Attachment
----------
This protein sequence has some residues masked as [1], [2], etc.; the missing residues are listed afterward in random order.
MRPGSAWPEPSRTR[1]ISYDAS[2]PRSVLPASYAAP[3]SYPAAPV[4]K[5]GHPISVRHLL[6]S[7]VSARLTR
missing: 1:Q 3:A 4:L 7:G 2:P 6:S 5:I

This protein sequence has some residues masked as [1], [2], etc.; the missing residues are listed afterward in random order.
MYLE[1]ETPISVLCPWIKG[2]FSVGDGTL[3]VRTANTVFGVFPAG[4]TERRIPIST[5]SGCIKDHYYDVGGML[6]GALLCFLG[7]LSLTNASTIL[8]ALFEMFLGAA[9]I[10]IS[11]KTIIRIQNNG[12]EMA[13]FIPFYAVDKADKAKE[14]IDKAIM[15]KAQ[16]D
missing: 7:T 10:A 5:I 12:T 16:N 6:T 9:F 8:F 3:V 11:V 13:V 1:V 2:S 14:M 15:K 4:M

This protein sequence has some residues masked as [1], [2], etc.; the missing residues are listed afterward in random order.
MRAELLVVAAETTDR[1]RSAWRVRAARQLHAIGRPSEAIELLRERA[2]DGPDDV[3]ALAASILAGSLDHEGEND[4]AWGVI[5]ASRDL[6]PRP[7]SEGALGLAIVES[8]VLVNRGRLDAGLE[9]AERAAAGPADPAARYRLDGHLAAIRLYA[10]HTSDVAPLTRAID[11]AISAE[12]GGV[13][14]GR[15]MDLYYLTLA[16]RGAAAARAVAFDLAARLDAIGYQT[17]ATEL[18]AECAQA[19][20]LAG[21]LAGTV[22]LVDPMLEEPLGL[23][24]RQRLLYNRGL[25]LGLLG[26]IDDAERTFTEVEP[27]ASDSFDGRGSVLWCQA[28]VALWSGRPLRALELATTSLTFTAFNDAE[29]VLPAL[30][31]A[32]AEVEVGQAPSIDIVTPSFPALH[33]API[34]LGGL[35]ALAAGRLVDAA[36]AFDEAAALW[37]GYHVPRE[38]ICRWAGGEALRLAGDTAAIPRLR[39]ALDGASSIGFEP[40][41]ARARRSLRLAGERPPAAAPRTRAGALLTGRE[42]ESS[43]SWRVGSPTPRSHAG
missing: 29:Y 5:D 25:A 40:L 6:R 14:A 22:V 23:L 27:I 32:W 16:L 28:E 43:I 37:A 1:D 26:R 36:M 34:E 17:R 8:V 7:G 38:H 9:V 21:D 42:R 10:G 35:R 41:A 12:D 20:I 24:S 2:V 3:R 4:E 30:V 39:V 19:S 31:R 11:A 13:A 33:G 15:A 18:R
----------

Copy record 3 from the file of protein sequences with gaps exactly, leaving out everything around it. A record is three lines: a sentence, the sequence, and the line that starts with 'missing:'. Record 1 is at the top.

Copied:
This protein sequence has some residues masked as [1], [2], etc.; the missing residues are listed afterward in random order.
MRAELLVVAAETTDR[1]RSAWRVRAARQLHAIGRPSEAIELLRERA[2]DGPDDV[3]ALAASILAGSLDHEGEND[4]AWGVI[5]ASRDL[6]PRP[7]SEGALGLAIVES[8]VLVNRGRLDAGLE[9]AERAAAGPADPAARYRLDGHLAAIRLYA[10]HTSDVAPLTRAID[11]AISAE[12]GGV[13][14]GR[15]MDLYYLTLA[16]RGAAAARAVAFDLAARLDAIGYQT[17]ATEL[18]AECAQA[19][20]LAG[21]LAGTV[22]LVDPMLEEPLGL[23][24]RQRLLYNRGL[25]LGLLG[26]IDDAERTFTEVEP[27]ASDSFDGRGSVLWCQA[28]VALWSGRPLRALELATTSLTFTAFNDAE[29]VLPAL[30][31]A[32]AEVEVGQAPSIDIVTPSFPALH[33]API[34]LGGL[35]ALAAGRLVDAA[36]AFDEAAALW[37]GYHVPRE[38]ICRWAGGEALRLAGDTAAIPRLR[39]ALDGASSIGFEP[40][41]ARARRSLRLAGERPPAAAPRTRAGALLTGRE[42]ESS[43]SWRVGSPTPRSHAG
missing: 29:Y 5:D 25:A 40:L 6:R 14:A 22:V 23:L 27:I 32:W 16:L 28:E 43:I 37:A 1:D 26:R 36:M 34:E 17:R 8:V 7:G 38:H 9:V 21:D 42:R 10:G 35:R 41:A 12:D 20:I 24:S 2:V 3:R 4:E 30:V 39:V 19:S 31:R 11:A 13:A 33:G 15:A 18:R